Intro to the box model

Learn about the box model and how it shapes web design.

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Everything on the web is structured using the box model. HTML elements (e.g., paragraphs, div blocks, sections, etc.) are expressed in boxes, and website layouts stack these elements vertically, like boxes on top of each other.

In this lesson, you’ll learn:

  1. How the web uses boxes
  2. How to use boxes for responsive design
  3. How to nest boxes
  4. How to style boxes

How the web uses boxes

All HTML elements (i.e., paragraphs, div blocks, sections) are expressed in boxes on the web. You can imagine an invisible boundary around each element, which contains that element within a box. You can style elements and website layouts using these invisible boxes (e.g., you can add space around an element’s box, or add a border to an element’s box). These boxes sit next to each other or stack on top of each other, depending on their properties.

How to use boxes for responsive design

Web content isn’t like a slideshow, where elements can be manually positioned anywhere. On slideshows, content is created to be viewed at 1 resolution and isn’t responsive on devices and browsers of different sizes.

Web layouts behave more like a text document, where content flows naturally from the top-left of the page, then moves to the next line (i.e., wraps) when it hits the right-side boundary of the document. The content is responsive because the content conforms to different resolutions. For instance, if you resize a text document window, the content layout will adjust accordingly, without decreasing the size of the content.

At first, the box model may sound rigid, but it offers tremendous flexibility when creating responsive layouts for varying devices and screen sizes. Learn more about responsive design.

A desktop view and mobile portrait view of a website are compared.
The top image (i.e., “1”) shows a website on a desktop viewport. The bottom image (i.e., “2”) shows the same website on a mobile device viewport. The website uses responsive design to resize while keeping content the same.

How to nest boxes

One important aspect of the box model is that it allows you to put boxes inside other boxes (i.e., “nest” boxes). That means that you can drop elements into other elements to add flexibility to your design.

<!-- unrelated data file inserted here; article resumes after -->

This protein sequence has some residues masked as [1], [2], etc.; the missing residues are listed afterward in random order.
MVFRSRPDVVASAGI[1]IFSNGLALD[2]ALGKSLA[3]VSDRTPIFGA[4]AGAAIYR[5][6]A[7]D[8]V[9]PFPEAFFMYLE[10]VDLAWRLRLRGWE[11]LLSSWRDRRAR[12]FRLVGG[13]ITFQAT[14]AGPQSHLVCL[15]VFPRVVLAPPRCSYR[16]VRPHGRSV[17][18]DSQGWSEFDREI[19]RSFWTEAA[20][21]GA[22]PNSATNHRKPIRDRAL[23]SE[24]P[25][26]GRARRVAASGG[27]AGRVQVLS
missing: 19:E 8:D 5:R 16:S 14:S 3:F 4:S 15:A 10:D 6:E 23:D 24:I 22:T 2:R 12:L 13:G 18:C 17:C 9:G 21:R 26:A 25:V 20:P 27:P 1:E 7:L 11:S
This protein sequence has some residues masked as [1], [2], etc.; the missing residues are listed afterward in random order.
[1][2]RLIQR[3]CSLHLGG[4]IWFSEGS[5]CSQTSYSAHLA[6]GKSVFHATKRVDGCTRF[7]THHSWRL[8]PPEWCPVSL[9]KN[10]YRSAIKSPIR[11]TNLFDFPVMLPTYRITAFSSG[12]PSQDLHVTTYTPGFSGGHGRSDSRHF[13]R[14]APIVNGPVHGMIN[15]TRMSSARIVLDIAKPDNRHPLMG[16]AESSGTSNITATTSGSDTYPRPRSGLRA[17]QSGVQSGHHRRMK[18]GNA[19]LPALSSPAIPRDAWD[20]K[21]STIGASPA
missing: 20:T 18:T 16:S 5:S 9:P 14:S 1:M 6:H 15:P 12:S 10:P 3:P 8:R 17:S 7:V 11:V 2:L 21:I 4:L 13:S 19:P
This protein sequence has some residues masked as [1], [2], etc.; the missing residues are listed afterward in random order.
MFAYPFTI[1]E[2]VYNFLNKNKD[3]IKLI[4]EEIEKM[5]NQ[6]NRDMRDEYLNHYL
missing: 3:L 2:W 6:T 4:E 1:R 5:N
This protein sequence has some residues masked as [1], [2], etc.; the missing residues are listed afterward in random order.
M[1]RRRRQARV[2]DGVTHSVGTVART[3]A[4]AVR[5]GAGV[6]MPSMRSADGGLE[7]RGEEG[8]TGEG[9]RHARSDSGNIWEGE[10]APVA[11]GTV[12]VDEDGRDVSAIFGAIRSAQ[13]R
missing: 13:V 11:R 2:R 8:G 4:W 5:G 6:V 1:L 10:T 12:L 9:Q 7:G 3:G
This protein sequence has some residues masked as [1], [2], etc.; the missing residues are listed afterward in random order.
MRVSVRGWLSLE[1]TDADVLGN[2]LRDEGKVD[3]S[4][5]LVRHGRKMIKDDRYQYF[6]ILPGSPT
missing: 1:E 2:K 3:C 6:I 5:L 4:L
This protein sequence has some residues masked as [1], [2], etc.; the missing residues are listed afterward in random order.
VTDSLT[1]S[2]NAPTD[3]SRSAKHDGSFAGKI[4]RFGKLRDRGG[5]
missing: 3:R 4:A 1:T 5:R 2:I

2 cards are displayed next to each other. Each card has an image, heading, paragraph, and button nested inside a box.
Boxes are nested inside of other boxes in 2 cards.

Like other elements on the web, Webflow elements are boxes that you can nest inside each other. For example, you can place a heading and a paragraph element inside a container element. The container groups these elements together, and if you move the container all the boxes inside it move too. Learn more about element hierarchy.

How to style boxes

You can use CSS (Cascading Style Sheets) to style boxes (i.e., elements). Boxes aren’t fixed — you have control over all their styling.

How to add spacing within and between boxes

By default, when the contents of a box increase, the size of the box increases too. That means there’s usually no need to set defined heights on elements — instead, you can let the content determine the height. For instance, if you have a heading and paragraph element inside of a container element, the container’s height is determined by the heading and paragraph elements.

You can also create spacing between elements and within elements with margin and padding. Margin creates space outside a box, pushing other boxes away, and padding creates space within a box (between the box’s borders and its contents). This spacing can be applied to any box — a box that contains other boxes (a “parent” element), or the boxes inside another box (the “children” elements).

Margin and padding have been added to card layouts on 2 images.

How to change box layouts

You can create a website by just adding content to a page and adjusting padding and margin. But you'll often want to change the layout of elements, so they distribute horizontally or in a specific place on the screen. That’s when you can use display settings and position properties to control an element’s layout behavior.

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